4) Multifactorial dimension in origin of social and demographic indicators, at once, is the principle property and the main methodological barrier in investigation of violent geography. The sum of social, cultural, ethnic and environmental reasons are shaping the regional pattern, thus practical inability of methodological separation between factors set has a major limitation.

Conflict of Interests

The authors declare that there is no conflict of interest regarding the publication of this article.

References

Select your language of interest to view the total content in your interested language
Post your comment

Share This Article

Relevant Topics

Recommended Conferences

Article Usage

  • Total views: 12405
  • [From(publication date):
    September-2015 - Sep 19, 2018]
  • Breakdown by view type
  • HTML page views : 8520
  • PDF downloads : 3885
 

Post your comment

captcha   Reload  Can't read the image? click here to refresh

Peer Reviewed Journals
 
Make the best use of Scientific Research and information from our 700 + peer reviewed, Open Access Journals
International Conferences 2018-19
 
Meet Inspiring Speakers and Experts at our 3000+ Global Annual Meetings

Contact Us

bornova escort

Datta A

[email protected]

1-702-714-7001Extn: 9037

Business & Management Journals

Ronald

[email protected]

1-702-714-7001Extn: 9042

Chemistry Journals

Gabriel Shaw

[email protected]

1-702-714-7001Extn: 9040

Clinical Journals

Datta A

[email protected]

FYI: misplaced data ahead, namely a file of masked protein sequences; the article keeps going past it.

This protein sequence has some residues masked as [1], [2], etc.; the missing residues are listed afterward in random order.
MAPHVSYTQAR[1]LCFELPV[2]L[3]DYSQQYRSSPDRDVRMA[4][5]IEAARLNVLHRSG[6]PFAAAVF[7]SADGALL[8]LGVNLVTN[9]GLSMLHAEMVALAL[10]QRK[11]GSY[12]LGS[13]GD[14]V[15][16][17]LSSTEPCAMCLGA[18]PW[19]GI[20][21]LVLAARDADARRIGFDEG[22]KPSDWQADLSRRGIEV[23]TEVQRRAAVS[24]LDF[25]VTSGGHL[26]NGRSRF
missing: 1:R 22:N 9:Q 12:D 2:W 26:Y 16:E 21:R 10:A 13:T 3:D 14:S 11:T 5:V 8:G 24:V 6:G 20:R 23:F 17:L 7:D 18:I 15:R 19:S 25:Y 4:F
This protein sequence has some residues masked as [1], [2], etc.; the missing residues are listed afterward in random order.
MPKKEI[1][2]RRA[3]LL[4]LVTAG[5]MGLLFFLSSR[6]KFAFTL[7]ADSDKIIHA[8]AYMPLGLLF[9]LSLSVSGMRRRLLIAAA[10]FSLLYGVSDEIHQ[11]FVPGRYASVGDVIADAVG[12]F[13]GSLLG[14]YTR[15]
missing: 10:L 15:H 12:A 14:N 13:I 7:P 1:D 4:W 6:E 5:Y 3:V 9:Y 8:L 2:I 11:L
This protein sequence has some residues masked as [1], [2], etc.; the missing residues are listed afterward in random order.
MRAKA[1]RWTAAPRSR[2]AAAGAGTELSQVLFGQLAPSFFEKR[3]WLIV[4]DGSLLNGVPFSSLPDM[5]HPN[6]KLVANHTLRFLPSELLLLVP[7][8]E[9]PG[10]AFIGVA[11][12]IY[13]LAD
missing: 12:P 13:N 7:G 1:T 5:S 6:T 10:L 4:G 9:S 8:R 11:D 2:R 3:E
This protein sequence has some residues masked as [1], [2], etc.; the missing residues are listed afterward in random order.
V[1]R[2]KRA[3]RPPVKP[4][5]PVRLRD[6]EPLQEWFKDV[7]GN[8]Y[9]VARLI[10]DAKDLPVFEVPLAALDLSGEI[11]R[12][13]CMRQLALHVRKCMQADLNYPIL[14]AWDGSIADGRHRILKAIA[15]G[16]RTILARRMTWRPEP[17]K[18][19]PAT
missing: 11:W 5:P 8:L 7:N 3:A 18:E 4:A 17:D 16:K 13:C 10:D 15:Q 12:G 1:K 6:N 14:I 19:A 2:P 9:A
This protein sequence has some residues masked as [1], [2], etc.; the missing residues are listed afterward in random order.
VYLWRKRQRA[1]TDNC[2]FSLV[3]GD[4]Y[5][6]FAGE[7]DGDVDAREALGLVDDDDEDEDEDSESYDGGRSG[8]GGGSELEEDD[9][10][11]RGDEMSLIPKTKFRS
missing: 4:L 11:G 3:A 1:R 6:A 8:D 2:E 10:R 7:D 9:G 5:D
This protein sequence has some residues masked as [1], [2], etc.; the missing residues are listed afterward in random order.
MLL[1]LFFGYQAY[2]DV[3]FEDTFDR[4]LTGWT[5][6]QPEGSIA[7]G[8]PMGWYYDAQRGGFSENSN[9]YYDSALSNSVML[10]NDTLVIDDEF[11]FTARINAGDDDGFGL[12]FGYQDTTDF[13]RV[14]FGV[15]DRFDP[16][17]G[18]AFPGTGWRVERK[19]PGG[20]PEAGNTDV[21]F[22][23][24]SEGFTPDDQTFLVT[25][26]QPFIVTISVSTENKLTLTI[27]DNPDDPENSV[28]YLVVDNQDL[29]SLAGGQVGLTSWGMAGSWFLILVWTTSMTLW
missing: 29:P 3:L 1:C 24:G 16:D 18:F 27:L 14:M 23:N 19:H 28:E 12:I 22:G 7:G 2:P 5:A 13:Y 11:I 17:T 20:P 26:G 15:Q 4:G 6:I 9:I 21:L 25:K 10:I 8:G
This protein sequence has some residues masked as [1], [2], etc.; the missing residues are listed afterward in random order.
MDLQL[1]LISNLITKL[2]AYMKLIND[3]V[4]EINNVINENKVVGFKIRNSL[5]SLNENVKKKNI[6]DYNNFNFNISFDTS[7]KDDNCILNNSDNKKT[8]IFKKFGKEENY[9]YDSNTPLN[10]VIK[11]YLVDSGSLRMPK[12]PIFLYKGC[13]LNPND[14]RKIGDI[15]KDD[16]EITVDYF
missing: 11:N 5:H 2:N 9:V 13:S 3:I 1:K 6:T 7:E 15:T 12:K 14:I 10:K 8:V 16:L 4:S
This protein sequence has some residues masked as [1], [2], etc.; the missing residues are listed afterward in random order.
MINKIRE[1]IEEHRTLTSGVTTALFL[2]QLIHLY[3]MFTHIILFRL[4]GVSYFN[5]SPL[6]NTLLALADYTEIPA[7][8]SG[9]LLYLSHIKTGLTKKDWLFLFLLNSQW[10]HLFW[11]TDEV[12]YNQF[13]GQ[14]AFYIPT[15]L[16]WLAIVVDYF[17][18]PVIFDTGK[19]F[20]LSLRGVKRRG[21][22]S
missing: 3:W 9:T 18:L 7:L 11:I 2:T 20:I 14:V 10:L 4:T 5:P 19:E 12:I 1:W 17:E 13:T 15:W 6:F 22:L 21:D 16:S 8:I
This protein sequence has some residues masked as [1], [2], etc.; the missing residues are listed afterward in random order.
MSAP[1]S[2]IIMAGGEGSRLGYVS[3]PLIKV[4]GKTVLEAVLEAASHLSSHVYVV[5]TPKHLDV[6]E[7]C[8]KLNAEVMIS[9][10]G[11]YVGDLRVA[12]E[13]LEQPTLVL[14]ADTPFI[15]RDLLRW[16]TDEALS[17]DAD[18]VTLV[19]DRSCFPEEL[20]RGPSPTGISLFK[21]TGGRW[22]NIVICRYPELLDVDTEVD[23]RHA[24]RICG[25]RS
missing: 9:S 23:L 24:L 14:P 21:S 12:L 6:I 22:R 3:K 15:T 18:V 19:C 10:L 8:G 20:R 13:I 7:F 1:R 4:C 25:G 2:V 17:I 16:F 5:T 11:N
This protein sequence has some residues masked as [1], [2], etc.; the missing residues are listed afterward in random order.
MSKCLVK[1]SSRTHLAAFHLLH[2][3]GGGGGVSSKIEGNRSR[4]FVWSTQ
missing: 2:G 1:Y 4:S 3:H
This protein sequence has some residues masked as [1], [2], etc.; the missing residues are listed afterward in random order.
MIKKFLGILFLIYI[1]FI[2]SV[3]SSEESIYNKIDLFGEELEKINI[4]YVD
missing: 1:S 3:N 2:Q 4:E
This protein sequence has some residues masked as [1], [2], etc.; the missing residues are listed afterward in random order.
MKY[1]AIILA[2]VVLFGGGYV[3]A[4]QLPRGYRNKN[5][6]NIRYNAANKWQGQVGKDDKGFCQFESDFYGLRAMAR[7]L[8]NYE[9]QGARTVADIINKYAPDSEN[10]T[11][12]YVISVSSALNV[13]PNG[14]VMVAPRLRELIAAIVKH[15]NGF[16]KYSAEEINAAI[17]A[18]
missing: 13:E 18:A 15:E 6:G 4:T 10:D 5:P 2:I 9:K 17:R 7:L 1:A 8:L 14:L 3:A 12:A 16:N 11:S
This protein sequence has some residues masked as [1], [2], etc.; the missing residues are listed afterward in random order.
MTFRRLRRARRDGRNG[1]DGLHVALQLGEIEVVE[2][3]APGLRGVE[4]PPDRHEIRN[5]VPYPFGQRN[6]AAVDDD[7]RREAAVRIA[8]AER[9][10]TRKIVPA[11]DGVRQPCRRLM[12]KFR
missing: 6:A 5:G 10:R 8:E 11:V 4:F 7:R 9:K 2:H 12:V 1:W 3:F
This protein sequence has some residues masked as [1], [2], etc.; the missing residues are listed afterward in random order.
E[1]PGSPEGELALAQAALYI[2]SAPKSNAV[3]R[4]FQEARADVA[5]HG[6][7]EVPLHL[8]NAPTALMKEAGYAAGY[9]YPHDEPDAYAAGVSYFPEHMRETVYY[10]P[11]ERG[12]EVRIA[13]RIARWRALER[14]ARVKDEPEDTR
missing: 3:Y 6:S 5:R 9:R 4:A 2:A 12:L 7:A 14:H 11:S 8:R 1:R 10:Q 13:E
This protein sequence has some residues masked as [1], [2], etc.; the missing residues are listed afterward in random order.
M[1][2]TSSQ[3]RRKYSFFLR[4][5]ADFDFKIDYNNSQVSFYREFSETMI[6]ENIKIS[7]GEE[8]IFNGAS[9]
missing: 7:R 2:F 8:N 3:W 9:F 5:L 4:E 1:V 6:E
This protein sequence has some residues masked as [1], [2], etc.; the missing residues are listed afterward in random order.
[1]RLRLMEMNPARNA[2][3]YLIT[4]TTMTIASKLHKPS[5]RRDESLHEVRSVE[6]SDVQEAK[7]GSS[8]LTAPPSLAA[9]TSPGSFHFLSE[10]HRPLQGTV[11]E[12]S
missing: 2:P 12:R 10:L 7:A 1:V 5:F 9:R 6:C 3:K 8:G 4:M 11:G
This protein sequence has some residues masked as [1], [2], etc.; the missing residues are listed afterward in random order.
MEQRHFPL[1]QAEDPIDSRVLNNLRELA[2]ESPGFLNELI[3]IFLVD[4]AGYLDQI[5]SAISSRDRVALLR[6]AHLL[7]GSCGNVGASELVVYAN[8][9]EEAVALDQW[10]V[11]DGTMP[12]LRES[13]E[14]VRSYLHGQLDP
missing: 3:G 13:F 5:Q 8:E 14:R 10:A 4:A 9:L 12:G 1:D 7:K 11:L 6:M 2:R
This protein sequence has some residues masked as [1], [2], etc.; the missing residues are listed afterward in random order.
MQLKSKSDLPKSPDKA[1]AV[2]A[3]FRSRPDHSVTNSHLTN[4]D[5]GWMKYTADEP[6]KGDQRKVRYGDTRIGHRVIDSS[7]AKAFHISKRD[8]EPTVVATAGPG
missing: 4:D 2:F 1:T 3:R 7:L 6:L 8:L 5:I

1-702-714-7001Extn: 9037

Engineering Journals

James Franklin

[email protected]

1-702-714-7001Extn: 9042

Food & Nutrition Journals

Katie Wilson

[email protected]

1-702-714-7001Extn: 9042

General Science

Andrea Jason

[email protected]

1-702-714-7001Extn: 9043

Genetics & Molecular Biology Journals

Anna Melissa

[email protected]

1-702-714-7001Extn: 9006

Immunology & Microbiology Journals

David Gorantl

[email protected]

1-702-714-7001Extn: 9014

Materials Science Journals

Rachle Green

[email protected]

1-702-714-7001Extn: 9039

Nursing & Health Care Journals

Stephanie Skinner

[email protected]

1-702-714-7001Extn: 9039

Medical Journals

Nimmi Anna

[email protected]

1-702-714-7001Extn: 9038

Neuroscience & Psychology Journals

Nathan T

[email protected]

1-702-714-7001Extn: 9041

Pharmaceutical Sciences Journals

Ann Jose

[email protected]

1-702-714-7001Extn: 9007

Social & Political Science Journals

Steve Harry

[email protected]

1-702-714-7001Extn: 9042

 
© 2008- 2018 OMICS International - Open Access Publisher. Best viewed in Mozilla Firefox | Google Chrome | Above IE 7.0 version